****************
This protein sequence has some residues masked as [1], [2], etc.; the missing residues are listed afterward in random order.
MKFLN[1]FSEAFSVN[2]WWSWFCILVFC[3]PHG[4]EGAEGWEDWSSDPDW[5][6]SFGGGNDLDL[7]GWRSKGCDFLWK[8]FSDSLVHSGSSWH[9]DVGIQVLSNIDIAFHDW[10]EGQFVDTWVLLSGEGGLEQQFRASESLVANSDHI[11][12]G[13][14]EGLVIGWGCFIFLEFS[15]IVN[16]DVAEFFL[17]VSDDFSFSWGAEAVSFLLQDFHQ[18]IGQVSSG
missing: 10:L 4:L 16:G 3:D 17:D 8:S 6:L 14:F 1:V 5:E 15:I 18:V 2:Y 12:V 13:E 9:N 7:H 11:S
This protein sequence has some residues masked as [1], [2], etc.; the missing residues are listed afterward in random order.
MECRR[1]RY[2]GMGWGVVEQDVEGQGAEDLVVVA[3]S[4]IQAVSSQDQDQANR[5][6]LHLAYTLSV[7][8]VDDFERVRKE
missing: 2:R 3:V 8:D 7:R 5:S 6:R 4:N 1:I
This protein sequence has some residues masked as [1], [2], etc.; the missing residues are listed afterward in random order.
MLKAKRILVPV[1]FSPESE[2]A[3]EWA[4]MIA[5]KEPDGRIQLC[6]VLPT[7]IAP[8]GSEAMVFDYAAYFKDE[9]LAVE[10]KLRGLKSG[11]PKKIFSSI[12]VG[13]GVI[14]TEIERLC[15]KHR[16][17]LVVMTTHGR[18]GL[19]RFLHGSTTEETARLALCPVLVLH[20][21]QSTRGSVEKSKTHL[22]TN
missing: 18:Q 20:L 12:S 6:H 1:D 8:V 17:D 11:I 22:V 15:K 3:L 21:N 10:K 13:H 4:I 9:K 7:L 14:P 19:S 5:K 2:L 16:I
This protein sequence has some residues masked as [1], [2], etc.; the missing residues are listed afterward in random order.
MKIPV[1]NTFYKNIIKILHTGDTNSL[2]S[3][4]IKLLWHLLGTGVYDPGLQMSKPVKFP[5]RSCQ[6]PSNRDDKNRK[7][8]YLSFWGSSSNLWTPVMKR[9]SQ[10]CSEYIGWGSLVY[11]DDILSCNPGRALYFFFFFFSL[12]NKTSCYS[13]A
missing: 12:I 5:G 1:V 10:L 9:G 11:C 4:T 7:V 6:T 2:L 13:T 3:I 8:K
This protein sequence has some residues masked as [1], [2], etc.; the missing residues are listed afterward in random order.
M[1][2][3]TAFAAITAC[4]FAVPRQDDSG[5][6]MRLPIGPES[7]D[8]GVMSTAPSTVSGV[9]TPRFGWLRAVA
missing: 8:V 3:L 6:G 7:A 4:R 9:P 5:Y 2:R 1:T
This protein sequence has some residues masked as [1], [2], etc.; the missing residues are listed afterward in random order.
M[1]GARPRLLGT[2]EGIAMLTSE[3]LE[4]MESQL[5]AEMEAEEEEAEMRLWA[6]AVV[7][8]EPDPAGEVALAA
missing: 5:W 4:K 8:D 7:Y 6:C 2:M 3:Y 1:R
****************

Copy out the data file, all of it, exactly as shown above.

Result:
This protein sequence has some residues masked as [1], [2], etc.; the missing residues are listed afterward in random order.
MKFLN[1]FSEAFSVN[2]WWSWFCILVFC[3]PHG[4]EGAEGWEDWSSDPDW[5][6]SFGGGNDLDL[7]GWRSKGCDFLWK[8]FSDSLVHSGSSWH[9]DVGIQVLSNIDIAFHDW[10]EGQFVDTWVLLSGEGGLEQQFRASESLVANSDHI[11][12]G[13][14]EGLVIGWGCFIFLEFS[15]IVN[16]DVAEFFL[17]VSDDFSFSWGAEAVSFLLQDFHQ[18]IGQVSSG
missing: 10:L 4:L 16:G 3:D 17:D 8:S 6:L 14:F 1:V 5:E 15:I 18:V 2:Y 12:V 13:E 9:N 7:H 11:S
This protein sequence has some residues masked as [1], [2], etc.; the missing residues are listed afterward in random order.
MECRR[1]RY[2]GMGWGVVEQDVEGQGAEDLVVVA[3]S[4]IQAVSSQDQDQANR[5][6]LHLAYTLSV[7][8]VDDFERVRKE
missing: 2:R 3:V 8:D 7:R 5:S 6:R 4:N 1:I
This protein sequence has some residues masked as [1], [2], etc.; the missing residues are listed afterward in random order.
MLKAKRILVPV[1]FSPESE[2]A[3]EWA[4]MIA[5]KEPDGRIQLC[6]VLPT[7]IAP[8]GSEAMVFDYAAYFKDE[9]LAVE[10]KLRGLKSG[11]PKKIFSSI[12]VG[13]GVI[14]TEIERLC[15]KHR[16][17]LVVMTTHGR[18]GL[19]RFLHGSTTEETARLALCPVLVLH[20][21]QSTRGSVEKSKTHL[22]TN
missing: 18:Q 20:L 12:S 6:H 1:D 8:V 17:D 11:I 22:V 15:K 3:L 21:N 10:K 13:H 4:I 9:K 7:L 14:P 19:S 5:K 2:L 16:I
This protein sequence has some residues masked as [1], [2], etc.; the missing residues are listed afterward in random order.
MKIPV[1]NTFYKNIIKILHTGDTNSL[2]S[3][4]IKLLWHLLGTGVYDPGLQMSKPVKFP[5]RSCQ[6]PSNRDDKNRK[7][8]YLSFWGSSSNLWTPVMKR[9]SQ[10]CSEYIGWGSLVY[11]DDILSCNPGRALYFFFFFFSL[12]NKTSCYS[13]A
missing: 12:I 5:G 1:V 10:L 9:G 11:C 4:T 7:V 6:T 2:L 13:T 3:I 8:K
This protein sequence has some residues masked as [1], [2], etc.; the missing residues are listed afterward in random order.
M[1][2][3]TAFAAITAC[4]FAVPRQDDSG[5][6]MRLPIGPES[7]D[8]GVMSTAPSTVSGV[9]TPRFGWLRAVA
missing: 8:V 3:L 6:G 7:A 4:R 9:P 5:Y 2:R 1:T
This protein sequence has some residues masked as [1], [2], etc.; the missing residues are listed afterward in random order.
M[1]GARPRLLGT[2]EGIAMLTSE[3]LE[4]MESQL[5]AEMEAEEEEAEMRLWA[6]AVV[7][8]EPDPAGEVALAA
missing: 5:W 4:K 8:D 7:Y 6:C 2:M 3:Y 1:R